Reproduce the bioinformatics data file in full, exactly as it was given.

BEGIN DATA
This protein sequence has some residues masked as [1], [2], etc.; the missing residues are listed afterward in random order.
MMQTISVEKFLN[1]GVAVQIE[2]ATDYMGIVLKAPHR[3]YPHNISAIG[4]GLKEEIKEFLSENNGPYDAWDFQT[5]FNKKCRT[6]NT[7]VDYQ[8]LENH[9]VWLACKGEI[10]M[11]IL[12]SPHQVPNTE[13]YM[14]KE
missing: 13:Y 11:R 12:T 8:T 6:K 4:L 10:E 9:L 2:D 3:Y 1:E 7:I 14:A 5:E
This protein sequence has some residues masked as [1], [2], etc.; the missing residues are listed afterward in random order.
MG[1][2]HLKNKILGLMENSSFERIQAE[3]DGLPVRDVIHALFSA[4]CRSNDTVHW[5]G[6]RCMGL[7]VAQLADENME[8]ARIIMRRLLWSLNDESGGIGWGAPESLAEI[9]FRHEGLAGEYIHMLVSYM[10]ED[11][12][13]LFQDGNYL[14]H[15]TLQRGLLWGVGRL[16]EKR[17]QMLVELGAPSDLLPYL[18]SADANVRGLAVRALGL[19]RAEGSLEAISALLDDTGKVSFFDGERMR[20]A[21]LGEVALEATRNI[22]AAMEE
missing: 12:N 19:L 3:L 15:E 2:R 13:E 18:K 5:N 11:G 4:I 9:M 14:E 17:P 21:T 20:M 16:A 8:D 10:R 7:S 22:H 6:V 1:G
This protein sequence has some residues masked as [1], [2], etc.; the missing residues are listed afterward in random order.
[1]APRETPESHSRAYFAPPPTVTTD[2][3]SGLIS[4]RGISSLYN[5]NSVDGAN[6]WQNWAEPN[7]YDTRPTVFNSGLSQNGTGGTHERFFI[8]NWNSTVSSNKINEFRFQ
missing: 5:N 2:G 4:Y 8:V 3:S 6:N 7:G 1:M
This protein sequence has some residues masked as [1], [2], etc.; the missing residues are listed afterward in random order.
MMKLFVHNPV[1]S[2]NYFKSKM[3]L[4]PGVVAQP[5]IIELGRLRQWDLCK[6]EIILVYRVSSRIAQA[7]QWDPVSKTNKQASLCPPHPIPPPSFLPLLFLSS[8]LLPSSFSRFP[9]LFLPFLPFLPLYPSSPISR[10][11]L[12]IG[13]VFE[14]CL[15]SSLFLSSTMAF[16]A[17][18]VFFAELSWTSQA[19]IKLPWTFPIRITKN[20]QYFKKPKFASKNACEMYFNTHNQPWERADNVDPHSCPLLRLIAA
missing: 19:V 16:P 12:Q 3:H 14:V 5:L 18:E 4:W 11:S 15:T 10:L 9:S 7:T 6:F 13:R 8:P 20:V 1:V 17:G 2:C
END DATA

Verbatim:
This protein sequence has some residues masked as [1], [2], etc.; the missing residues are listed afterward in random order.
MMQTISVEKFLN[1]GVAVQIE[2]ATDYMGIVLKAPHR[3]YPHNISAIG[4]GLKEEIKEFLSENNGPYDAWDFQT[5]FNKKCRT[6]NT[7]VDYQ[8]LENH[9]VWLACKGEI[10]M[11]IL[12]SPHQVPNTE[13]YM[14]KE
missing: 13:Y 11:R 12:T 8:T 6:K 4:L 10:E 9:L 2:D 3:Y 1:E 7:I 14:A 5:E
This protein sequence has some residues masked as [1], [2], etc.; the missing residues are listed afterward in random order.
MG[1][2]HLKNKILGLMENSSFERIQAE[3]DGLPVRDVIHALFSA[4]CRSNDTVHW[5]G[6]RCMGL[7]VAQLADENME[8]ARIIMRRLLWSLNDESGGIGWGAPESLAEI[9]FRHEGLAGEYIHMLVSYM[10]ED[11][12][13]LFQDGNYL[14]H[15]TLQRGLLWGVGRL[16]EKR[17]QMLVELGAPSDLLPYL[18]SADANVRGLAVRALGL[19]RAEGSLEAISALLDDTGKVSFFDGERMR[20]A[21]LGEVALEATRNI[22]AAMEE
missing: 12:N 19:L 3:L 15:E 2:R 13:E 18:K 5:N 11:G 4:I 9:M 14:E 17:P 21:T 20:M 16:A 8:D 10:R 7:S 22:H 6:V 1:G
This protein sequence has some residues masked as [1], [2], etc.; the missing residues are listed afterward in random order.
[1]APRETPESHSRAYFAPPPTVTTD[2][3]SGLIS[4]RGISSLYN[5]NSVDGAN[6]WQNWAEPN[7]YDTRPTVFNSGLSQNGTGGTHERFFI[8]NWNSTVSSNKINEFRFQ
missing: 5:N 2:G 4:Y 8:V 3:S 6:N 7:G 1:M
This protein sequence has some residues masked as [1], [2], etc.; the missing residues are listed afterward in random order.
MMKLFVHNPV[1]S[2]NYFKSKM[3]L[4]PGVVAQP[5]IIELGRLRQWDLCK[6]EIILVYRVSSRIAQA[7]QWDPVSKTNKQASLCPPHPIPPPSFLPLLFLSS[8]LLPSSFSRFP[9]LFLPFLPFLPLYPSSPISR[10][11]L[12]IG[13]VFE[14]CL[15]SSLFLSSTMAF[16]A[17][18]VFFAELSWTSQA[19]IKLPWTFPIRITKN[20]QYFKKPKFASKNACEMYFNTHNQPWERADNVDPHSCPLLRLIAA
missing: 19:V 16:P 12:Q 3:H 14:V 5:L 18:E 4:W 11:S 15:T 10:L 9:S 7:T 6:F 13:R 8:P 20:V 1:V 17:G 2:C